The India Meteorological Department (IMD), Nagpur division declared heat wave conditions for Nagpur, Akola and Chandrapur, all recorded maximum temperatures over 45 degrees Celsius in Vidarbha subdivision on Friday. “When the actual maximum temperature remains 45 degrees Celsius or more irrespective of normal maximum temperature, we declare heatwave,” said ML Sahu, deputy director-general of meteorology, IMD Nagpur.
In Uttar Pradesh, the Met department has issued for warning of heatwave conditions in the next 48 hours. Heatwave condition is very likely at isolated places over the state, the weather office said. The day temperature remained above normal in many cities of the state. 
At 46.1 degree Celsius, Jhansi was hottest in the state. It was 3.1 degrees Celsius above normal. Taj city Agra was 45.4 degrees Celsius, Prayagraj 45, Kanpur was 44.5 degrees Celsius, Aligarh and Banda was 44 degrees Celsius.
The neighbouring Madhya Pradesh recorded maximum 46 degree Celsius temperature at Nowgong in Chhatarpur district. As per the meteorological department, as many as 28 towns in the state record maximum temperature between 41 and 46 degree Celsius. The department forecast that heat wave may be witnessed in parts of Khargone, Khandwa and Burhanpur in Nimad region in the next 24 hours.
The maximum temperature of Patna and Gaya, two prominent cities of Bihar, continued to hover around 42⁰C before it was brought down to 33-35⁰C owing to a few spells of showers a couple of days ago.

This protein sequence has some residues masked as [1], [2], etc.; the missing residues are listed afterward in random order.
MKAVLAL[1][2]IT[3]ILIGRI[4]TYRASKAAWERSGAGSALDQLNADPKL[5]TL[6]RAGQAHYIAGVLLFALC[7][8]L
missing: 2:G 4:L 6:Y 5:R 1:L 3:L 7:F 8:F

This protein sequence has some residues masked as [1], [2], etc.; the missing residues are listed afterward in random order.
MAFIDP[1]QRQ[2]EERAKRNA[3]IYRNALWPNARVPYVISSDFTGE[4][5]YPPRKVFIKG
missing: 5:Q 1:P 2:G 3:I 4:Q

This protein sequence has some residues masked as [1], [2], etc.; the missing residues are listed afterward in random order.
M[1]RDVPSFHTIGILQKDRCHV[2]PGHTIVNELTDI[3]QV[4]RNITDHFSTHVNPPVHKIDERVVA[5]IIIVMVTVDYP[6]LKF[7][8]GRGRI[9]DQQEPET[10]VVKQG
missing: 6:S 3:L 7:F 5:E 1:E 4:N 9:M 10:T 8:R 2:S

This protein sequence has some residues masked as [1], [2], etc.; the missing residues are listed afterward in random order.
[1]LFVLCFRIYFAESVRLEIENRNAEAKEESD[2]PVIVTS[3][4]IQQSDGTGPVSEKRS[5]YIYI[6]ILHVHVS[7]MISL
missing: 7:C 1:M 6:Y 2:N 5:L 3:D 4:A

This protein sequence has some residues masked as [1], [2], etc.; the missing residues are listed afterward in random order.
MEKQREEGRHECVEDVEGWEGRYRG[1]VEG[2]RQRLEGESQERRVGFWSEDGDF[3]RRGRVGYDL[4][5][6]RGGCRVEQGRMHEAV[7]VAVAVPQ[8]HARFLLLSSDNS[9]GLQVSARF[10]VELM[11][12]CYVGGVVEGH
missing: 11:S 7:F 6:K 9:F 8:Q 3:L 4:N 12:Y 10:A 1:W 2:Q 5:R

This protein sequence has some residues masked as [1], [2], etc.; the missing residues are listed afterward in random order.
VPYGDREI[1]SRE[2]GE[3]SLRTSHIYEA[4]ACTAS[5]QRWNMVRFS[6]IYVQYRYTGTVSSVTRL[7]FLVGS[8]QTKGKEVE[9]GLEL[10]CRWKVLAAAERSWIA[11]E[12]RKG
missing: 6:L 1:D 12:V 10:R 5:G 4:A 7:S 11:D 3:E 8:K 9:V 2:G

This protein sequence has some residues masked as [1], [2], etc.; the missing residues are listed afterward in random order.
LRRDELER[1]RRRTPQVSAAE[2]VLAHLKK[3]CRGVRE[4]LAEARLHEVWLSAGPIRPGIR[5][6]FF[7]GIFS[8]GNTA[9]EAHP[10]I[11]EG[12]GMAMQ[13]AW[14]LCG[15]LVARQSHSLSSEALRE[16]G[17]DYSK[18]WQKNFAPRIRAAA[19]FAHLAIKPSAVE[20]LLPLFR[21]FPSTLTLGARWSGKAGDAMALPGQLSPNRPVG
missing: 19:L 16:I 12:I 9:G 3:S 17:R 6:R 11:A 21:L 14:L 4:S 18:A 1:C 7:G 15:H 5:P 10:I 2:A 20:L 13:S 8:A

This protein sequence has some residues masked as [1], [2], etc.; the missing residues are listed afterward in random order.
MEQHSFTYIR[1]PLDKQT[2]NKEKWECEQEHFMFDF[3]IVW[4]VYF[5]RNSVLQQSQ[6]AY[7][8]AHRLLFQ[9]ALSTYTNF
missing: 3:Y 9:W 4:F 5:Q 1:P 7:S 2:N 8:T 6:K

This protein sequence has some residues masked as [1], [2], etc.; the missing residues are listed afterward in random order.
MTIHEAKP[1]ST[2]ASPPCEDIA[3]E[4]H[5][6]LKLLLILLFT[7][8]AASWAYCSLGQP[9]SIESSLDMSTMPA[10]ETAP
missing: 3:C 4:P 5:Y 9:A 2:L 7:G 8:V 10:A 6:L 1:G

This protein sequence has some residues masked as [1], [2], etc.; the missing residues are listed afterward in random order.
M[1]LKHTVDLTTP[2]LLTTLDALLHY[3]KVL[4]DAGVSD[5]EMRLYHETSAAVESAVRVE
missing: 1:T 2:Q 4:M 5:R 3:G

The two Telugu states of Telangana and Andhra Pradesh started witnessing extreme heatwave conditions from Thursday. According to IMD officials in Hyderabad, the maximum temperature of 45.6 degrees Celsius was recorded in Khammam as on Friday morning. 
Adilabad, Nalgonda and Ramagundam recorded 44 degrees Celsius, followed by Nizamabad (43.9), Bhadrachalam (43.8), Mahabubnagar and Medak (43.6). Hyderabad recorded the hottest day of the year so far with 42 degrees Celsius.
Even, prominent hill stations including Shimla, Manali, Dharamshala and Dalhousie of Himachal saw warmer than usual days as temperatures increased by two degrees on Friday. 
Himachal’s director, Meteorological Department Dr Manmohan Singh said the maximum temperatures are very likely to increase in the coming days and are very likely going to be more than 40 degrees in lower hills of the state.
With 39.7 degrees maximum temperature, Una was the hottest place in the state and Shimla recorded 27.1 degrees maximum temperature while Manali, Dharamshala and Dalhousie recorded 28.4, 29.2 and 22.4 degrees maximum temperature. Kufri, near Shimla recorded 20.2 degrees maximum temperature. 
In Punjab, Bathinda recorded the highest of 43.6 degree Celsius followed by Amritsar 41.6 and Ludhiana 40.8.